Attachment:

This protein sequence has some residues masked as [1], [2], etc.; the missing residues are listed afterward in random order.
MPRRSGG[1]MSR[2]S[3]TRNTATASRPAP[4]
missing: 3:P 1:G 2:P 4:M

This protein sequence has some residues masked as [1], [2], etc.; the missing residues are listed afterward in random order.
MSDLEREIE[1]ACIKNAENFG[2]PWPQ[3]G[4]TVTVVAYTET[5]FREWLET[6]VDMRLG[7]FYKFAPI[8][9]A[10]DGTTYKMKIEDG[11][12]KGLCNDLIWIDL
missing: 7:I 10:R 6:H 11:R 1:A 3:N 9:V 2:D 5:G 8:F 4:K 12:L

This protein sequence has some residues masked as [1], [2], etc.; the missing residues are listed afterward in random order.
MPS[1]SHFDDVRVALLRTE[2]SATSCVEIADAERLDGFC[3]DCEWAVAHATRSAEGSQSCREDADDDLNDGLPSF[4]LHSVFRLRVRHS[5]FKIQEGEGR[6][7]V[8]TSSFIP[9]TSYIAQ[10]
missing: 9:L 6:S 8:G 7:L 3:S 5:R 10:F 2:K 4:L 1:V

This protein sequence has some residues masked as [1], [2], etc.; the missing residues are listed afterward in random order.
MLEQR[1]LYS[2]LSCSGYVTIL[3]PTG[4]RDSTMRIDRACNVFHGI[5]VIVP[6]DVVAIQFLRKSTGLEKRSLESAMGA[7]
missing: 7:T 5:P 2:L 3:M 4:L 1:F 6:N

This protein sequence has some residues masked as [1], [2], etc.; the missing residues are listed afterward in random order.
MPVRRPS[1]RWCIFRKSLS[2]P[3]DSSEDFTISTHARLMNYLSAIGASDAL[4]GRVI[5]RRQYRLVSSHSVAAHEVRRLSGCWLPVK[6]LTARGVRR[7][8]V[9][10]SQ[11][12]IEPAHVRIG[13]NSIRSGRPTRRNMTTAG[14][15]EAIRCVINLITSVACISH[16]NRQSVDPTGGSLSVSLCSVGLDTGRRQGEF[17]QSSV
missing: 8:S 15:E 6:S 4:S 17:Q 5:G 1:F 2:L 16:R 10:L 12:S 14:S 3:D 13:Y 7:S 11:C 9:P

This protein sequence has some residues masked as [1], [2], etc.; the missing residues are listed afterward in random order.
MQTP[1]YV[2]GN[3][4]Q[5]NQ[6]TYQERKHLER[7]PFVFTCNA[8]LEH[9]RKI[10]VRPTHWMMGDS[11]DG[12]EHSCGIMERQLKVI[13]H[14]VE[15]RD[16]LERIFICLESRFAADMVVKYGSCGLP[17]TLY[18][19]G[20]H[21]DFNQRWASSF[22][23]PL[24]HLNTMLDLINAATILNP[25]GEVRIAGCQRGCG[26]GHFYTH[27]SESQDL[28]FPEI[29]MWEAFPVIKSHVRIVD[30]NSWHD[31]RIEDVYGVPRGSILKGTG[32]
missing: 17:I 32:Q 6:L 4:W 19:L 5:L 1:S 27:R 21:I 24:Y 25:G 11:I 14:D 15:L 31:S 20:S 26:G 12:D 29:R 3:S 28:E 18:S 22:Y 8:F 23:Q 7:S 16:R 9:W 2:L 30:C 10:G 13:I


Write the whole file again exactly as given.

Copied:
This protein sequence has some residues masked as [1], [2], etc.; the missing residues are listed afterward in random order.
MPRRSGG[1]MSR[2]S[3]TRNTATASRPAP[4]
missing: 3:P 1:G 2:P 4:M

This protein sequence has some residues masked as [1], [2], etc.; the missing residues are listed afterward in random order.
MSDLEREIE[1]ACIKNAENFG[2]PWPQ[3]G[4]TVTVVAYTET[5]FREWLET[6]VDMRLG[7]FYKFAPI[8][9]A[10]DGTTYKMKIEDG[11][12]KGLCNDLIWIDL
missing: 7:I 10:R 6:H 11:R 1:A 3:N 9:V 2:D 5:G 8:F 4:K 12:L

This protein sequence has some residues masked as [1], [2], etc.; the missing residues are listed afterward in random order.
MPS[1]SHFDDVRVALLRTE[2]SATSCVEIADAERLDGFC[3]DCEWAVAHATRSAEGSQSCREDADDDLNDGLPSF[4]LHSVFRLRVRHS[5]FKIQEGEGR[6][7]V[8]TSSFIP[9]TSYIAQ[10]
missing: 9:L 6:S 8:G 7:L 3:S 5:R 10:F 2:K 4:L 1:V

This protein sequence has some residues masked as [1], [2], etc.; the missing residues are listed afterward in random order.
MLEQR[1]LYS[2]LSCSGYVTIL[3]PTG[4]RDSTMRIDRACNVFHGI[5]VIVP[6]DVVAIQFLRKSTGLEKRSLESAMGA[7]
missing: 7:T 5:P 2:L 3:M 4:L 1:F 6:N

This protein sequence has some residues masked as [1], [2], etc.; the missing residues are listed afterward in random order.
MPVRRPS[1]RWCIFRKSLS[2]P[3]DSSEDFTISTHARLMNYLSAIGASDAL[4]GRVI[5]RRQYRLVSSHSVAAHEVRRLSGCWLPVK[6]LTARGVRR[7][8]V[9][10]SQ[11][12]IEPAHVRIG[13]NSIRSGRPTRRNMTTAG[14][15]EAIRCVINLITSVACISH[16]NRQSVDPTGGSLSVSLCSVGLDTGRRQGEF[17]QSSV
missing: 8:S 15:E 6:S 4:S 17:Q 5:G 1:F 2:L 16:R 10:L 12:S 14:S 3:D 13:Y 7:S 11:C 9:P

This protein sequence has some residues masked as [1], [2], etc.; the missing residues are listed afterward in random order.
MQTP[1]YV[2]GN[3][4]Q[5]NQ[6]TYQERKHLER[7]PFVFTCNA[8]LEH[9]RKI[10]VRPTHWMMGDS[11]DG[12]EHSCGIMERQLKVI[13]H[14]VE[15]RD[16]LERIFICLESRFAADMVVKYGSCGLP[17]TLY[18][19]G[20]H[21]DFNQRWASSF[22][23]PL[24]HLNTMLDLINAATILNP[25]GEVRIAGCQRGCG[26]GHFYTH[27]SESQDL[28]FPEI[29]MWEAFPVIKSHVRIVD[30]NSWHD[31]RIEDVYGVPRGSILKGTG[32]
missing: 17:I 32:Q 6:L 4:W 19:L 5:L 1:S 27:R 21:I 24:Y 25:G 11:I 14:D 15:L 31:S 20:S 26:G 12:D 29:R 3:S 28:E 18:S 22:Y 8:F 23:Q 7:S 16:R 9:W 2:L 30:C 10:G 13:I